May 22, 2012
To My Fellow Citizens:
In an earlier letter, I remarked that Alexander Hamilton’s view of a commercial republic has, for the most part, prevailed in the United States. Hamilton believed that such a commercial republic was the best means of protecting the natural rights of its citizens to their lives, liberty, and property, which constitute the very basis of prosperity.
Hamilton’s view was largely adopted by the Whig Party in the 1830s and was the cornerstone of the economic program advocated by Henry Clay, whom Abraham Lincoln, an ardent Whig during his early political career, called his “beau ideal of a statesman” (on a forthcoming anniversary, we will reflect on the statesmanship of Clay in his many years as an American legislator). For Hamilton, Clay, and Lincoln, the key to prosperity is freedom. In his eulogy on Clay, Lincoln observed that:
Mr. Clay’s predominant sentiment, from first to last, was a deep devotion to the cause of human liberty—a strong sympathy with the oppressed everywhere, and an ardent wish for their elevation. With him, this was a primary and all controlling passion. Subsidiary to this was the conduct of his whole life. He loved his country partly because it was his own country, but mostly because it was a free country; and he burned with a zeal for its advancement, prosperity and glory, because he saw in such, the advancement, prosperity and glory, of human liberty, human right and human nature. He desired the prosperity of his countrymen partly because they were his countrymen, but chiefly to show to the world that free men could be prosperous.
The basis of the commercial republic that Hamilton, Clay, and Lincoln envisioned was a just, generous, and prosperous system of free labor that “opens the way for all — gives hope to all, and energy, and progress, and improvement of condition to all.” The genius of free labor, Lincoln held, was that “when one starts poor, as most do in the race of life … he knows he can better his condition.”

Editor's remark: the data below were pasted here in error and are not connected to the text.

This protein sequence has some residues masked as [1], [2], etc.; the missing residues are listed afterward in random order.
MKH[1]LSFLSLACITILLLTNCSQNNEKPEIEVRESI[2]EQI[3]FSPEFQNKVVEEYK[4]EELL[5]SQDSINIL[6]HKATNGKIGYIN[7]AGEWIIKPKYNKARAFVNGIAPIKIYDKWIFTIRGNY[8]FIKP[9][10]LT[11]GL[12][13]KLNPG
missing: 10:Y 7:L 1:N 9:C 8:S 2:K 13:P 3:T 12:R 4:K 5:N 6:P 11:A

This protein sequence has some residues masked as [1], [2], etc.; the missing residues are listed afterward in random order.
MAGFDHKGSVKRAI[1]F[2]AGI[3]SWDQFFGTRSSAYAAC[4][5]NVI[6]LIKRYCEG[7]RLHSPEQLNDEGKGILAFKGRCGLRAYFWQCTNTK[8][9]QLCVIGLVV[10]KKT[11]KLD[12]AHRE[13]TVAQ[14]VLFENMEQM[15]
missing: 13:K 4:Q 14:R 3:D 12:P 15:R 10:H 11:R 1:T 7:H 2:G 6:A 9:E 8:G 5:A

Lincoln conceded that not all individuals are able to improve their lot in a commercial republic. But “if any continue through life in the condition of the hired laborer, it is not the fault of the system, but because of either a dependent nature which prefers it, or improvidence, folly, or singular misfortune.” The fact is that a system of free labor “allow[s] the humblest man an equal chance to get rich with everybody else” and “leave[s] each man free to acquire property as fast as he can.”
Such a system has a place for government action but one that is limited in scope. “The legitimate object of government, is to do for a community of people, whatever they need to have done, but cannot do, at all, or cannot, so well do, for themselves — in their separate, and individual capacities,” e.g., national defense and the maintenance of good domestic order (the military and police functions); the administration of justice, including protection of property rights and enforcement of contracts (the court system); and limited investment in and maintenance of “public goods.” Such a government leaves to individuals “the sacred right to regulate their own family affairs” and to “communities … [the right to] arrange their own internal matters to suit themselves” without undue government interference. “The proposition that each man should do precisely as he pleases with all which is exclusively his own” was for Lincoln the very foundation of justice.
Lincoln saw free labor as the antidote to the great problem of the time: slavery. While a system of free labor was based on the assumption that industrious, honest, and sober men would freely pursue their own interests, slavery was based on the assumption that the vast majority of laborers were indolent and without ambition, “that nobody labors unless somebody else, owning capital, somehow by the use of it, induces him to labor.”
Contrast the view of republican independence advanced by Hamilton, Clay, and Lincoln with the story of “Julia,” a cartoon figure made famous in the country in recent weeks to demonstrate what a female citizen today—if we can call her that instead of “subject”—owes to the benevolent policies of the modern American government. “Julia” represents what Alexis de Tocqueville called “soft despotism.” Tocqueville understood that democracy is susceptible to a certain form of tyranny: the rule of a “benevolent” government, catering to the public’s needs and whims in exchange for their freedom, which creates a servile people dependent on the largesse of government, happily acquiescing in the loss of liberty as long as the government fulfills their material desires.
The United States stands at a crossroads. Will we choose the path to prosperity represented by the commercial republic based on a just, generous, and prosperous system of free labor? Or will we succumb to Tocqueville’s “soft despotism” and the servility it entails?